It took four decades, but expansion for Tweed New Haven Regional Airport was finally approved for liftoff.
After a storied clash between the East Haven and New Haven governments over the embattled airport — and months of mediation between the two parties — East Haven Mayor April Capone Almon and New Haven Mayor John DeStefano Jr. agreed last week to settle their differences and take the final steps toward Tweed revitalization.
Surrounded by state and local officials at the State Capitol on March 16, the two mayors announced a memorandum of agreement that, among other things, approves the construction of two highly disputed runway safety zones at the end of the airport’s over-mile-long main runway and increases East Haven’s representation on the 14-member volunteer committee Tweed Airport Authority Board to five members from two.
Although Gov. M. Jodi Rell said the state will be unable to foot the airport’s funding shortfalls in the short run, airport and state officials remain optimistic that the compromise will allow the airport to make progress in its service offerings.
“It shows when you have leaders of two towns combined by bipartisanism across those two towns, you’re able to put away bias, you’re able to put away certain conflicts, sit down, and come to an agreement that benefits the state of Connecticut,” state Senate Minority Leader Pro Tempore Len Fasano (R-North Haven) said at the announcement.
A NEW PERIOD OF COOPERATION
State Senate Majority Leader Martin Looney (D-New Haven) called the agreement “historic” and emphasized that Tweed can now become a “viable, small airport.”
In addition to approving extended runway safety zones, Capone Almon and DeStefano agreed to establish an airport service limit of 30 departures per day, 180,000 boardings per year and 700 parking spaces. Currently, the airport has five departures per day and 700 parking spaces. The New Haven Register reported last week that the highest number of Tweed boardings in a year has been about 135,000.
Both mayors will look to attract airlines to fly at Tweed: When Delta Air Lines announced in October 2005 that it would discontinue service to the airport due to financial woes, US Airways became the only airline to fly through Tweed.
The two mayors also approved a “good neighbor” program to create traffic-calming and noise-reducing initiatives at the airport. They agreed to allow expansion of the airport’s taxiway, which was given a $5.8-million federal grant earlier this month.
Last week, both Capone Almon and DeStefano called the agreement a fitting compromise, but six months ago, any compromise between the two cities seemed unlikely.
In October, Tweed Airport officials won a federal lawsuit filed against East Haven officials to prevent them from “interfering” with construction of the two safety zones. East Haven officials subsequently filed an appeal.
For years, Capone Almon maintained that the airport’s expansion into East Haven reduced quality of life for East Haven residents and was approved without the municipality’s consent.
But now, after the two mayors sat down in mediation with Community Mediation Executive Director Charles Pillsbury ’70 to forge an agreement, Capone Almon said she was glad East Haven would be granted more representation in Tweed affairs.
“East Haven now has a large, substantive voice on the Airport Authority,” she said at the announcement.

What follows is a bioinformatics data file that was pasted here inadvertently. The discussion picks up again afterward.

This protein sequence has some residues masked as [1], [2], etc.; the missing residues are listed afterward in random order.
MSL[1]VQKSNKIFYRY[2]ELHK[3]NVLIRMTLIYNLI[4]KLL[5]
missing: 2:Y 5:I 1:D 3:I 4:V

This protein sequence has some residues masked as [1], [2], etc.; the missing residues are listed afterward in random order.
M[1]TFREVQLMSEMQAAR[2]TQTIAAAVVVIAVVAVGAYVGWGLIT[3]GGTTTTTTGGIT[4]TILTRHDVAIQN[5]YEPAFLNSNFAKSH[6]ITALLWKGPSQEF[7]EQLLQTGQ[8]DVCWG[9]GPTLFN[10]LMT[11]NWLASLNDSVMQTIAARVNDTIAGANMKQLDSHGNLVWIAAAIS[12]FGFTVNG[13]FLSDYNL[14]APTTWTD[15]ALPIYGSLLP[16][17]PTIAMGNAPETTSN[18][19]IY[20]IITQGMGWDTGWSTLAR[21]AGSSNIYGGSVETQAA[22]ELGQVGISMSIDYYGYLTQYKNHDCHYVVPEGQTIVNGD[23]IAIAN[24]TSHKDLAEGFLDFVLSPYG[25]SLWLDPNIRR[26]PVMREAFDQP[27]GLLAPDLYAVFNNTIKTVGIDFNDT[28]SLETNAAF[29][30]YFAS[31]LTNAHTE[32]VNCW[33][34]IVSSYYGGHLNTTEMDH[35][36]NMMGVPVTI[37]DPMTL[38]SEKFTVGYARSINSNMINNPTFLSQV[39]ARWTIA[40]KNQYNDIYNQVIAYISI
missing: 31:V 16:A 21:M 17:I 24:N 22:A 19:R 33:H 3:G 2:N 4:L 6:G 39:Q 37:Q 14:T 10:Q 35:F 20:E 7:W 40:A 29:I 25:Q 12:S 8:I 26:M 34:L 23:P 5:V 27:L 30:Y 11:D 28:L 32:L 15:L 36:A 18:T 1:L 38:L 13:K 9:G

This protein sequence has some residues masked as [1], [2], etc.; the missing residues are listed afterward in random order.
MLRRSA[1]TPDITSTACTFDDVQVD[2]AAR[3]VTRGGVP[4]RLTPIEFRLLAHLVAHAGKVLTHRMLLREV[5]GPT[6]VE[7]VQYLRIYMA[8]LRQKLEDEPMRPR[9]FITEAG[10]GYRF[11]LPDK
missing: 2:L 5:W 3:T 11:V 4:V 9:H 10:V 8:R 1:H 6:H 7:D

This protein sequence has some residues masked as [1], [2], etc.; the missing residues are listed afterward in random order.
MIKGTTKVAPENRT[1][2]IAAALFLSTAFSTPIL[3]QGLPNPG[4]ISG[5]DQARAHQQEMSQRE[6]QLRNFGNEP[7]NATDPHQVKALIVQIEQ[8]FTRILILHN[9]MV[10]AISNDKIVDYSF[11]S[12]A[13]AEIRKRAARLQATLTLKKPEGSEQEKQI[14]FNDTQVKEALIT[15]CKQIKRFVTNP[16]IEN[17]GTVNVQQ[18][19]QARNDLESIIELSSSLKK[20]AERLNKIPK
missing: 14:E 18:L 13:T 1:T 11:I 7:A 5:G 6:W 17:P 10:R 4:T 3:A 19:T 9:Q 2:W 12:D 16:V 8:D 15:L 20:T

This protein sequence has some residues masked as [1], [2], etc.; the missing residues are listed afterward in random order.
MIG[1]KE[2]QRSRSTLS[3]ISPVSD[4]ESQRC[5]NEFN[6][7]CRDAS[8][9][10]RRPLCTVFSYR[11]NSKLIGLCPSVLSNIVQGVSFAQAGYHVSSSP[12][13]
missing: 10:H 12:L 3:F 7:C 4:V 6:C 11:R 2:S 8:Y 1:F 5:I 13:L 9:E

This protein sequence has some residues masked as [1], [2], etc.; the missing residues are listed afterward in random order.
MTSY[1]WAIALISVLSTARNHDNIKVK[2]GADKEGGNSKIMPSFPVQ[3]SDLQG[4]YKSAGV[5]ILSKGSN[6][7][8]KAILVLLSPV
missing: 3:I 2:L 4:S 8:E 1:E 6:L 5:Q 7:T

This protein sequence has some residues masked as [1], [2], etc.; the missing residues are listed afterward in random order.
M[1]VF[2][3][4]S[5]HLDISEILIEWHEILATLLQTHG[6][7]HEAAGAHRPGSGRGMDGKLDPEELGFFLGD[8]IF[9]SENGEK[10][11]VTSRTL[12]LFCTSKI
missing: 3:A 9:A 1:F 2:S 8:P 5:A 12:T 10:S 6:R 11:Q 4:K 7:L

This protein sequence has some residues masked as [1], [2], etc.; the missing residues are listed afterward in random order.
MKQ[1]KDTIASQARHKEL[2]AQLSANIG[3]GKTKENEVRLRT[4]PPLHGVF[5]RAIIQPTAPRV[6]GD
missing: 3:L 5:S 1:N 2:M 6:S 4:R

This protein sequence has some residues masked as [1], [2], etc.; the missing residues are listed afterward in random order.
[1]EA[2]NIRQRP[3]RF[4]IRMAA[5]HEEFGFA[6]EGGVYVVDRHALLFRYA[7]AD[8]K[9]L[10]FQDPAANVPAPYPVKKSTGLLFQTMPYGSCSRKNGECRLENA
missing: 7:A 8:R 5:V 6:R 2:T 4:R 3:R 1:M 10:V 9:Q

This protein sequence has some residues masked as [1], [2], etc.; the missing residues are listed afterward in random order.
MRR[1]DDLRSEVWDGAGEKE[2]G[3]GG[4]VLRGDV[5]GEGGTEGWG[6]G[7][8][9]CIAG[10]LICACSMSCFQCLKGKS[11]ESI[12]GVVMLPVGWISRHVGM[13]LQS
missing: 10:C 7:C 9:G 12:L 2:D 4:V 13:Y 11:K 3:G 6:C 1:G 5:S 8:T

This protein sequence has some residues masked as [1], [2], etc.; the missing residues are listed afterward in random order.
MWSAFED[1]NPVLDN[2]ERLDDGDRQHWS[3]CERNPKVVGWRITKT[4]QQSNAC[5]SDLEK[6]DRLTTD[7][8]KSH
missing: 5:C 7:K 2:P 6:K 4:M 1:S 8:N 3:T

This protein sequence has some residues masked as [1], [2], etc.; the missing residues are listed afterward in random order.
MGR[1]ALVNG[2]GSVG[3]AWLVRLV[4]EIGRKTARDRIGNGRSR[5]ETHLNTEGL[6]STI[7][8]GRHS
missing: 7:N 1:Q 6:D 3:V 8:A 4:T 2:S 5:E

City and airport officials said the move will agreement will pave the way for increased commercialism at the airport, which would help Tweed break even.
Still, the treaty leaves unanswered Tweed’s economic malaise.
“It would have been easier to put this deal together two years ago,” Fasano told Hartford-based television station WFSB last week, “because now … the uncertainty with state pulling back their finances, airlines cutting back on their routes, made it a little bit more difficult to put this deal together.”
Gov. Rell has proposed a $38-billion budget to the state legislature that would cut all $570,000 of state funding to the independently owned Tweed. If passed, the cut would exacerbate Tweed officials’ budget woes and may cause the airport to return to its old owner, the city of New Haven. Such a move could cause the airport to close for good because it would force the city to absorb more than $30 million, including $2 million in operating costs and $29 million necessary to repay outstanding grants to the Federal Aviation Administration, City Hall spokeswoman Mayorga said last year.
Now, Capone Almon and DeStefano have agreed to support legislative bills that would provide $2 million of the state bailout funds for Tweed. But it is highly unlikely that the state will approve this request; Rell said last month that the state does not have any available funds for the airport.
A revitalized Tweed will certainly stimulate New Haven economy, Greater New Haven Chamber of Commerce President Anthony Rescigno and Tweed Airport Authority Chairman Mark Volchek ’00 GRD ’00 have said. And the airport will help the University, Yale officials said: Tweed would provide another means of transportation for students and some landing space for its traveling business executives and commercial investors.
Some local business leaders said they will not allow the airport to fail. Rescigno told the News last month that he would work to secure the funds for Tweed if needed.
March 11, after local business leaders pledged to match city funds, the aldermanic finance committee voted to approve a $160,000 one-time city grant to Tweed. The grant will now be presented to the full aldermanic board for a vote April 6.